I have purchased two different types of home heaters - both worked well for many years. Last year I wanted to plug in a clock radio and noticed that the wall where the heater was plugged in was slightly warm. I checked all the outlets in the room and found them to be a bit warm. I turned the heater off and the warmth went away. Now I'm a bit concerned. Do I need an adapter, stop using small portable home heaters, what?

  • Where are you in the world? What's the power / amperage rating on the heaters and on the circuit breaker?
    – mmathis
    Dec 8, 2016 at 18:26
  • The cords of a lot of high power equipment will get warm in use. I assume that 14 AWG copper conductor will get warm when carrying 10 to 15 A, and 20 AWG copper will get warm when carrying 15 to 20 A. If a box contains a lot of folded wires carrying significant current, it will get warm. What would be unacceptable would be splices getting hot. There must be known temperature rises associated with this. Dec 8, 2016 at 18:44
  • Where did you get your 110v number? Actual measurement?
    – isherwood
    Dec 8, 2016 at 18:51
  • @JimStewart Did you mean 12 awg wire for the 15-20A circuit (I don't think you meant 20 awg).
    – Ed Beal
    Dec 8, 2016 at 21:05
  • Yes, proofreading fail! meant 12 AWG for 20 A. Dec 9, 2016 at 1:22

3 Answers 3


Line voltage varies slightly by home and by region. 110v and 120v are more or less interchangeable, nominal approximations. 117v is (was?) an average. The current spec is 120v +/- 5% if I'm not mistaken.

Your heater draws a lot of current, and weak points in the circuit, such as plug connections, will often show some heat accumulation.

It is a bit odd that other outlets would be warm as well, though. It's possible that the wiring runs through the outlet side jumpers, but that should be a sturdy connection that isn't a high-resistance point.

Anyway, "slightly warm" isn't too concerning. Many devices will do that, such as battery chargers. When it approaches hot to the touch you have a real problem. Keep a close eye on it and try not to rely on portable heaters for long periods of time.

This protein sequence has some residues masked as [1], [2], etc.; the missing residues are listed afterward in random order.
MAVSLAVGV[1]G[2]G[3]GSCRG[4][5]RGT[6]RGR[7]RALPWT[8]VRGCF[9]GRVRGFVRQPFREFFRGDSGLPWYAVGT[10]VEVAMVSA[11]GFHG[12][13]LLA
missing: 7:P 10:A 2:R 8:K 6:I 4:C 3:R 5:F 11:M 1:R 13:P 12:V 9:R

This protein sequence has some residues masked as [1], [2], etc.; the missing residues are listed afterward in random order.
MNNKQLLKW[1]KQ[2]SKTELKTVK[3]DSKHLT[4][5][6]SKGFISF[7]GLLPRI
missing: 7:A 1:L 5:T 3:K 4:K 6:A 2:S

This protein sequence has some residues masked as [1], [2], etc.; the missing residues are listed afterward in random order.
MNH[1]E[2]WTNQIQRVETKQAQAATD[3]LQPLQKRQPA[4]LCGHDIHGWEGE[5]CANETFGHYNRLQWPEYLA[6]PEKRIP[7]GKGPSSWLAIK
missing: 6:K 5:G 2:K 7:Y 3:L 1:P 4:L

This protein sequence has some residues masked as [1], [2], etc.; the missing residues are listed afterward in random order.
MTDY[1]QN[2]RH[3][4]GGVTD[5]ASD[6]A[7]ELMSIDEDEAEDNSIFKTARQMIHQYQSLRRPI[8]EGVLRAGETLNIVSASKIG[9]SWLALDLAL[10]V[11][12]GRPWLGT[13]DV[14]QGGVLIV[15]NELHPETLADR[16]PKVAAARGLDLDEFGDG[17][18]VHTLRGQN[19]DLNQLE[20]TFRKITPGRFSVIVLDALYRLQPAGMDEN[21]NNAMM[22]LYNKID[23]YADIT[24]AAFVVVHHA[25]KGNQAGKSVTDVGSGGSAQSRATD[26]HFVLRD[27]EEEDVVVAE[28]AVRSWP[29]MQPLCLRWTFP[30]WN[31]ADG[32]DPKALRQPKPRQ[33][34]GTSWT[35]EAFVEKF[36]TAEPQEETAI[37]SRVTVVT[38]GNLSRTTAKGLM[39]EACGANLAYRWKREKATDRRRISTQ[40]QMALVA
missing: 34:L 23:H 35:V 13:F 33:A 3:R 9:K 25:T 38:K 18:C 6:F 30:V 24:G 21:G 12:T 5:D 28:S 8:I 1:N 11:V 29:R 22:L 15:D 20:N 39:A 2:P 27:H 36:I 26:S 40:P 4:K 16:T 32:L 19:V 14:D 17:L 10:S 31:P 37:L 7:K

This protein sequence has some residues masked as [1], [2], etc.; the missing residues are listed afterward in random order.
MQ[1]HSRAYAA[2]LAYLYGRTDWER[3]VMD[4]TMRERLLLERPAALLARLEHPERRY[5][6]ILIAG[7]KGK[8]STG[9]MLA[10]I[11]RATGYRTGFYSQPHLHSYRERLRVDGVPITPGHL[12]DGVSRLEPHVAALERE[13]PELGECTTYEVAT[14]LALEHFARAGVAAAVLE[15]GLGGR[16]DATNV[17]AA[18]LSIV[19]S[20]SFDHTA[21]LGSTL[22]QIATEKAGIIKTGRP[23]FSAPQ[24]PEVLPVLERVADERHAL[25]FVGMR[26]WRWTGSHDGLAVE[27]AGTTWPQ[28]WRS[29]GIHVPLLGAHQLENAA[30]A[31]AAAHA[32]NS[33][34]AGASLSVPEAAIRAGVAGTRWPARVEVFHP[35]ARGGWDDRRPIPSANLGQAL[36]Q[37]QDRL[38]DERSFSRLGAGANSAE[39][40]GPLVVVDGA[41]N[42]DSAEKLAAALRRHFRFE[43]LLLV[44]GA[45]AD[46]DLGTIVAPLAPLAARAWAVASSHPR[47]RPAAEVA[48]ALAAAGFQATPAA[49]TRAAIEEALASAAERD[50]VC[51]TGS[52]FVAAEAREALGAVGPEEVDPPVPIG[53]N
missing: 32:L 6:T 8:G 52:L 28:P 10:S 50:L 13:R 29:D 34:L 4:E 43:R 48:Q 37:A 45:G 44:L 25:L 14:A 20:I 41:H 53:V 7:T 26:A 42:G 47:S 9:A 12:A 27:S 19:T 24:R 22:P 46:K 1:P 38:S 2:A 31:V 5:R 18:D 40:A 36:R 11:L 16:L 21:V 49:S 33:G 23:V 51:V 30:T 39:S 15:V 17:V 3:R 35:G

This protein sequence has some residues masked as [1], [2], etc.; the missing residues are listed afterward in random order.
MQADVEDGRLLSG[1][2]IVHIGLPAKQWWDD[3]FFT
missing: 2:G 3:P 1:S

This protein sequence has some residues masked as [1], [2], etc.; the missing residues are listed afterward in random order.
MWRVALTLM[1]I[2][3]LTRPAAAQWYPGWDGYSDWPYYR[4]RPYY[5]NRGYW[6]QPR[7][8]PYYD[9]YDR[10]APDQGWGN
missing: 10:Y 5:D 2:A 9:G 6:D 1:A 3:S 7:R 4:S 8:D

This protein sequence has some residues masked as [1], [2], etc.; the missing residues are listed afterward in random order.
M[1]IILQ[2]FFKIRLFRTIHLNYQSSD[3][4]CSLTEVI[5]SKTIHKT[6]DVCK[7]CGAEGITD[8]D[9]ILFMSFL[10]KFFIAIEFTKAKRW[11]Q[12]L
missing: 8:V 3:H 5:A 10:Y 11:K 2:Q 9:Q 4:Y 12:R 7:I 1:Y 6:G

• Household power started at 100V and has every few decades has gotten intentional "bumps" to 105, 110 (this is around when AC power was reaching the masses, hence this is when it became a "household word"), 115, 117.5, 120. notice all these bumps are within 5% so had no effect on existing appliances. Dec 8, 2016 at 23:51

Flexible cords used in small appliances usually use smaller wire than the house wiring (as allowed in table 400.5.a.1 of the NEC) These cords will get warm to the touch on space heaters. If the outlets are getting warm in that room they are probably daisy chained using the back stab connections. Back stab connections have a very small contact area and heat is created with a heavy load at the outlets. To eliminate the heat from the additional outlets the wires can be pig tailed (incoming hot and out going hot tied together with a short piece of wire also going to the outlet) pig tailing the neutrals and hots should eliminate the heat at the other outlets. You ask should the outlet get hot? No it should not be hot but may be warm.


Undersized Romex and the actual outlet amperage rating will cause heat. For example, if the builder used the cheapest Romex available and the cheapest outlet you'll be lucky to be able to pull 9 amps reliably, although the outlet is rated at 15 amps. Normally most household outlet or wall outlet circuits are connected to a 20amp breaker, usually not more than 6 outlets are serviced by that breaker per NEC code. However, I have found that code isn't always followed. If your outlet is getting hot by utilizing a source, AKA space heater, this means that the outlet and the wire supporting that outlet is to be questioned. In layman's terms , you need to have the electrical checked by a professional, to continue to utilize an appliance that makes said outlet hot is only inviting a fire.

  • Outlets might also perhaps get warm if the screws are not tightened enough, causing resistance right there, eh?
    – SDsolar
    Apr 21, 2018 at 16:55

Your Answer

By clicking “Post Your Answer”, you agree to our terms of service and acknowledge you have read our privacy policy.

Not the answer you're looking for? Browse other questions tagged or ask your own question.